And here we go again, no sooner had the proclamation begun when Jesus is cut off from his mission by an interfering leper.  No wonder that after the healing Jesus “sternly warned him” in verse 43 to “say nothing to anyone.”  I hesitate to tell you, since I am already pushing my luck, that the verb for sternly warned literally means snorted.  This was a serious restriction.  Don’t you dare say a word!

I’m not Jesus, but I know what it’s like.  Sermon’s not done, Sunday’s nipping at my heels, and they show up without an appointment.

“Didn’t have much of what I eat in the pantry today.”

“Sorry, we’ve been low for a while now.”  Why am I apologizing I think to myself.

“Got any Stop-N-Shop gift cards?”

“Nope, I’m fresh out.”

“But I talked to Fred, he was here earlier this week, he said you gave him a card.”

“That’s what fresh out means.”

I make a mental note to tell Fred to keep his mouth shut–Don’t you dare say a word.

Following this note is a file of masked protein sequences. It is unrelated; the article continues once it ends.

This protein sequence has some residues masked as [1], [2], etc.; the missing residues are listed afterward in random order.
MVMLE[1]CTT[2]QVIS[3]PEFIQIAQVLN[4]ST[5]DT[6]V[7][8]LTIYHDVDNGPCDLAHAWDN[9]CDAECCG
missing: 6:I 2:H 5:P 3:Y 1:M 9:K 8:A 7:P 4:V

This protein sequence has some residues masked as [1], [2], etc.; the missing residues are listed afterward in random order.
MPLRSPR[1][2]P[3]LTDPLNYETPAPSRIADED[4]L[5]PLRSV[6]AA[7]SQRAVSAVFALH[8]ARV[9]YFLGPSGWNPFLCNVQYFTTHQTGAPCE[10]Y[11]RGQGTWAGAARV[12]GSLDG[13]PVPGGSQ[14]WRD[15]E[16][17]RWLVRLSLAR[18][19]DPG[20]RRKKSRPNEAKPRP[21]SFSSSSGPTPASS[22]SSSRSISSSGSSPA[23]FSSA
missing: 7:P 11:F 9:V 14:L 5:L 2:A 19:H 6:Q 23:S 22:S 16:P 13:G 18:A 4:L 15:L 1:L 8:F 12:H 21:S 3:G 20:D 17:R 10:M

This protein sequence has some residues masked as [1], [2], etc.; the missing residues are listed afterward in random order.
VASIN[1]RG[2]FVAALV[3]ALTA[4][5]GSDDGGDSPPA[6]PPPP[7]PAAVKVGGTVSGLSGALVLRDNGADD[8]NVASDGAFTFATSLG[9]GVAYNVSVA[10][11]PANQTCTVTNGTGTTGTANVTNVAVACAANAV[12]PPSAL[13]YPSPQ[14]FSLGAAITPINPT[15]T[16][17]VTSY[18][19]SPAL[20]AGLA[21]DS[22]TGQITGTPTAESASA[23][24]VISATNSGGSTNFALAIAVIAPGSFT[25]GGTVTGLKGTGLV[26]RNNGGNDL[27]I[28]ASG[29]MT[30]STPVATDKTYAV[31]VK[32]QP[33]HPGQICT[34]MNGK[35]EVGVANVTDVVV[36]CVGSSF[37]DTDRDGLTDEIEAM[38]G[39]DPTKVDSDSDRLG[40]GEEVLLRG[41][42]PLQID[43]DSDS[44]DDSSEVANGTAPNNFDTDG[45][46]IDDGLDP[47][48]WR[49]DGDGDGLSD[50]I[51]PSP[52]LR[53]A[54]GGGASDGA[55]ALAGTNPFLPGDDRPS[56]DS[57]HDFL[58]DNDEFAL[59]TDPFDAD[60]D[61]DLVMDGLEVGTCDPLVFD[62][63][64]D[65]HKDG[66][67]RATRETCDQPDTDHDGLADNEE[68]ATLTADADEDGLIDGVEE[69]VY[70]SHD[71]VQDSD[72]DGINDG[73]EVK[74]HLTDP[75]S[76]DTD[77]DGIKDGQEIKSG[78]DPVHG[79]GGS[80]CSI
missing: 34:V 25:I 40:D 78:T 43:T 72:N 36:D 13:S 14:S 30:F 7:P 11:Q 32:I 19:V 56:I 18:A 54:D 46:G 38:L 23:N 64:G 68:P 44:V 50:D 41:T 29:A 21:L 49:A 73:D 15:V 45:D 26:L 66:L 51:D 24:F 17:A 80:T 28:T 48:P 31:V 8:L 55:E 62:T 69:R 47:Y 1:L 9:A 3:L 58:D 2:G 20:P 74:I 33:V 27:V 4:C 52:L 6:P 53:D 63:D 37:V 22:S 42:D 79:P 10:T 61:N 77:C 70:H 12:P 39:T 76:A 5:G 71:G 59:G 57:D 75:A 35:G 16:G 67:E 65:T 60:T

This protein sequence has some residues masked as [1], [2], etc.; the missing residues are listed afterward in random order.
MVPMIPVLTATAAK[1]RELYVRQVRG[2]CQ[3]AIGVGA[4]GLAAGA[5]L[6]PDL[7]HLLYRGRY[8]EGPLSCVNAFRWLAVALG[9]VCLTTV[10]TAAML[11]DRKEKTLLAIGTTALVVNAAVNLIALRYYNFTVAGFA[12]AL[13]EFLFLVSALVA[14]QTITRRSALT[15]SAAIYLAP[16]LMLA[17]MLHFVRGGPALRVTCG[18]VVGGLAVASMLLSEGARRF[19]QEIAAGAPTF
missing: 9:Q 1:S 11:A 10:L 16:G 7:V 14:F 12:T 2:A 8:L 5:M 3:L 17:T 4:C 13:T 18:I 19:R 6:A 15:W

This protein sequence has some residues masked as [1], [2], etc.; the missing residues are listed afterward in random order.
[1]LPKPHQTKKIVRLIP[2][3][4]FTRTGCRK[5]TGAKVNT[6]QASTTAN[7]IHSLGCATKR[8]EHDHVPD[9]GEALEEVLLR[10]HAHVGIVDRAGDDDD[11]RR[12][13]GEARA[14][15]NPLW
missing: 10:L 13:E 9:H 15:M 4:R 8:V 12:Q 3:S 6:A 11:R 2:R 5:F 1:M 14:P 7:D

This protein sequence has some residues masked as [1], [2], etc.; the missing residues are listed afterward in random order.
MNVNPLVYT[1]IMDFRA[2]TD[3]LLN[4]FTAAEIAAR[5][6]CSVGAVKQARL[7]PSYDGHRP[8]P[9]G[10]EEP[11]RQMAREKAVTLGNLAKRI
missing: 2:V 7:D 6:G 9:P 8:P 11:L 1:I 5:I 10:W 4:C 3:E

Still, the leper came kneeling and begging, not with a sense of entitlement.  Yet Jesus was angry?  It makes us wonder what’s got under Jesus’ skin.  Did he wake up on the wrong side of the straw mat?  We like the pity motivated Jesus, not the guy who needs anger management.

There are a few different ideas batted around as to why Jesus might have met the leper with anger.  All of them recognize the fact that Jesus does indeed heal the man, and that part of the healing involved the touch of Jesus, a detail of the story so human and compassionate it makes the anger seem out of place.